Thursday, February 24, 2011

The Pokot People

     Andy just returned from a trip to the Pokot Region of Kenya.  I sat down with him and looked over all the pictures of the trip that a fellow missionary took out in the bush.  Each picture flashing across the screen made me say, "That's my favorite picture."  After many favorite photos, I gave up and just studied the people and surroundings.  In this blog, my hope is to allow the pictures to tell more of the story than my words.  (I want to credit our fellow missionary friend, David Barthalow, with all the photos.  My hubby forgot his camera and so David graciously allowed us to use his gift for picture taking for our blog.) 
    First I will give a tiny bit of background.  The Pokot are a tribe of people found in Kenya.  Their region flows between two countries: Kenya and Uganda.  From our home in Nairobi, you would head northwest and drive about 500 kilometers on not so nice roads. (Understatement!)   The people live very simple and poor lives.  In the area where Andy visited, they have not seen rain in 3 years.  By the pictures I will put up, you can tell they have not had rain.
     Andy drove our Speed the Light car and packed it full of people and rice.  Our neighbor, who coordinates Convoy of Hope, donated the rice packets.  Two Toyota Landcruisers filled with Kenya Assemblies of God (KAG) pastors, visitors from America and AG missionaries headed off to a land that was dry physically and spiritually.  The objective of the trip was to access the condition of the few churches that had been recently built and the pastors who moved up to the region to reach the people.
     On the first day of touring, the men went to this church site.  The people managed to get walls up around their meeting place but no roof.  The pastor met the group and told the touring onlookers that they needed sponsors to help finish the roof. 

     This is the area around the church.

 The group continued on in their journey.   

The next church had a roof but the walls were a little less sturdy.

Then the next church had no walls but a roof.  (pull up a long and sit awhile)

     Whenever the troop would arrive in the next village, they were brought into the facility to see the place where church members met each Sunday.  The site was often vacant at first but it did not take long to attract a crowd.

     A woman carrying a baby and a drum began to beat the signal that visitors had arrived.  As she walked around the village, people stopped the chores they were busy with and came to church.  The laundry, cooking, and other house duties could wait since visitors were such a rare treat.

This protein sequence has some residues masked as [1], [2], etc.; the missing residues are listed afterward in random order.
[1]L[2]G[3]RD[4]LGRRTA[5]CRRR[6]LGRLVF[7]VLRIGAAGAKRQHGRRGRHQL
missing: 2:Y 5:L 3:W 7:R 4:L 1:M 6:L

Before long, the members of the church were singing and enjoying an impromptu worship service. 

     After introductions and a time of fellowship, the men began to hand out the rice.  As I mentioned earlier, it has been 3 years since the people in this area have seen rain.  Only the strongest trees and people can make it through the lean years of drought.  One woman in particular stands out among the crowd.  Elizabeth is her name.  Ten years ago she accepted Jesus as her Savior.  She was 40 years old when her life changed.  The Lord spoke to her and told her to plant 10 churches among her people. 
     The Pokot tribe is unreached in many ways.  In some areas, trucks do not deliver goods, cars do not pass by, and the outside world is only spoken about and not seen.  Elizabeth has a mission now.  She wants to reach her people with the love of Jesus.  Her home is in a city nearby and she is married with children.  The Lord told her to go back to her people and so on certain days of the week, she gets on a bus and takes it as far as it goes.  Then she walks down the dusty, dirt roads from village to village.  Many of the primitive churches that you have seen in the photos are a result of her faithfulness to tell others about God. 

Elizabeth is right behind the children in the pink shirt and blue jacket.

     The one item that Elizabeth would like to have as she walks among her people is a Proclaimer.  The group of men on the trip only had a few with them to deliver to the pastors of each church.  The Proclaimer is a device that is solar powered or hand cracked and it has the Bible recorded.  The people were amazed when the men opened up the machine and it began to speak to them in Swahili.  Most of the people in this area do not have a Bible to read.  The Proclaimer is an amazing tool to help people without the means to have a Bible.  For most, even if they had a Bible, they would be unable to read it because they have never been to school. 
    With that story, I will end this blog.  I will have to make part 2 another time.  The day has become night for me and even though I have many more photos to share and scenes to describe, I must wrap this up.  Between power outages that have kept me from uploading photos and the daily chores of homeschooling and cooking, I have run out of time.  It might not seem like it took all day to upload the photos and write the few lines that I typed out, but alas, it did.     - Stacey


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